Flu Drug Label Will Warn of Risks, FDA Says
Tuesday, November 14, 2006
Patients who take Tamiflu should be closely monitored for signs of abnormal behavior, health officials said yesterday in announcing an updated label for the flu drug.
The added precaution came after reports of more than 100 new cases of delirium, hallucinations and other unusual psychiatric behavior in children treated with the drug. Most were Japanese children.
The Food and Drug Administration said that a relationship between the drug and the behavior had not been established and that the updated label was "intended to mitigate a potential risk associated with Tamiflu." It recommended that close monitoring begin immediately after starting treatment.
The changes bring the U.S. label more in line with the Japanese label, which already warned that such abnormal behavior could occur. The previous FDA-approved label mentioned "seizure and confusion" in some patients.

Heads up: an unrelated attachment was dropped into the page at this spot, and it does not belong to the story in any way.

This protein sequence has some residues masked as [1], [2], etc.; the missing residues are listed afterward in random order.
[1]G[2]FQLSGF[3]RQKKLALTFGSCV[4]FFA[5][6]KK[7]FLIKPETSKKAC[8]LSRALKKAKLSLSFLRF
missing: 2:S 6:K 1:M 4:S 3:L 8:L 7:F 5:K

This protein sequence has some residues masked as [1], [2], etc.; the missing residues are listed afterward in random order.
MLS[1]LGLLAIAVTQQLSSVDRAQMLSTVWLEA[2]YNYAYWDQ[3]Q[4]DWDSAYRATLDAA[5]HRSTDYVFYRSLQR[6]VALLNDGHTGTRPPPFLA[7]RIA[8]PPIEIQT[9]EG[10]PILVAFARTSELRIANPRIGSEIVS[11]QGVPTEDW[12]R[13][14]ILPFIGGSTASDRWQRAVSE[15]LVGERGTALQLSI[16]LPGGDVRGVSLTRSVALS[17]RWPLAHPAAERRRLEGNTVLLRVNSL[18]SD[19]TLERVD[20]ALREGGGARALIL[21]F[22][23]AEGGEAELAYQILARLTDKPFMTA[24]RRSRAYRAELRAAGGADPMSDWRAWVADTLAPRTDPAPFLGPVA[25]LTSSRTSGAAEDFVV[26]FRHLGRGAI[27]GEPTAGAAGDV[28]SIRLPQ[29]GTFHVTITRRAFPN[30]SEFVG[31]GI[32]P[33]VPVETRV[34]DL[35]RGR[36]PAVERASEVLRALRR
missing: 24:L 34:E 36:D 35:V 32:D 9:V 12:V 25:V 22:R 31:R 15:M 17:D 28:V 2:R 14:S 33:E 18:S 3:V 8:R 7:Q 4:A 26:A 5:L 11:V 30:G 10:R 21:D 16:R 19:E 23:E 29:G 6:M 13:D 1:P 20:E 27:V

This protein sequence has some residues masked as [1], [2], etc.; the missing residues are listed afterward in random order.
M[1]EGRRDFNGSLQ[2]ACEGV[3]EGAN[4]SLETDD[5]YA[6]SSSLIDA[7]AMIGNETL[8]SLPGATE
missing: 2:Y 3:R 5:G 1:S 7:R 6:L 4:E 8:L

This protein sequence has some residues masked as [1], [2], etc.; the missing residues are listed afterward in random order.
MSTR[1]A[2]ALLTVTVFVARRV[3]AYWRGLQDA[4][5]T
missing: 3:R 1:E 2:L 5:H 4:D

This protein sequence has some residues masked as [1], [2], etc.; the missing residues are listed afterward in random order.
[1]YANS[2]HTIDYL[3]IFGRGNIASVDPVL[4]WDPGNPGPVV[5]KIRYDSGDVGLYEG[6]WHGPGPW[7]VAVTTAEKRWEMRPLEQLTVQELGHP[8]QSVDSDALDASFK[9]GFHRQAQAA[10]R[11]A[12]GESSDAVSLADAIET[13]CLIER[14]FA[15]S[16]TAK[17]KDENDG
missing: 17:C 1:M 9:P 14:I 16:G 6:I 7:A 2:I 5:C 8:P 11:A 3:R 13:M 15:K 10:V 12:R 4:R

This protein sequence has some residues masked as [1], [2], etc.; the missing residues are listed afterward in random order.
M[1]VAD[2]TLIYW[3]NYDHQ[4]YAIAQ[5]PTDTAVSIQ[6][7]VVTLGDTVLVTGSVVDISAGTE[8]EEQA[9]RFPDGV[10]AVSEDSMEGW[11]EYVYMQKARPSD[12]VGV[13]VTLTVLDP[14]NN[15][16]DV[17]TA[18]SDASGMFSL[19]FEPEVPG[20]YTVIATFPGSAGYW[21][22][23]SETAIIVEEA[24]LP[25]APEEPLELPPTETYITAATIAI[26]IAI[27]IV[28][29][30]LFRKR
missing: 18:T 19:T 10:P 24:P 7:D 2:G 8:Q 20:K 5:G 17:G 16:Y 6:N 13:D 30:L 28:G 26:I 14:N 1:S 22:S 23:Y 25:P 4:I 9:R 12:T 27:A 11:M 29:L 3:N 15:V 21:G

Tamiflu is made by the Swiss pharmaceutical company Roche Holding AG. Roche spokesman Terence Hurley said there is no evidence that the drug caused the rarely occurring adverse events.
Roche and the FDA also said that severe cases of the flu can spark the abnormal behavior flagged in the updated label.
The change came three days before an FDA panel of outside experts was to meet in Rockville to discuss whether to recommend that the agency add the precautionary language to the Tamiflu label.
Last year, the same advisory committee rejected any such changes to the label but recommended that the FDA continue to monitor the drug's safety and return a year later with an update. Health officials have been sensitive about any action that might dissuade people from taking Tamiflu, because the drug could play an important role in an outbreak of bird flu. The drug does not prevent flu but can reduce the length and severity of its symptoms.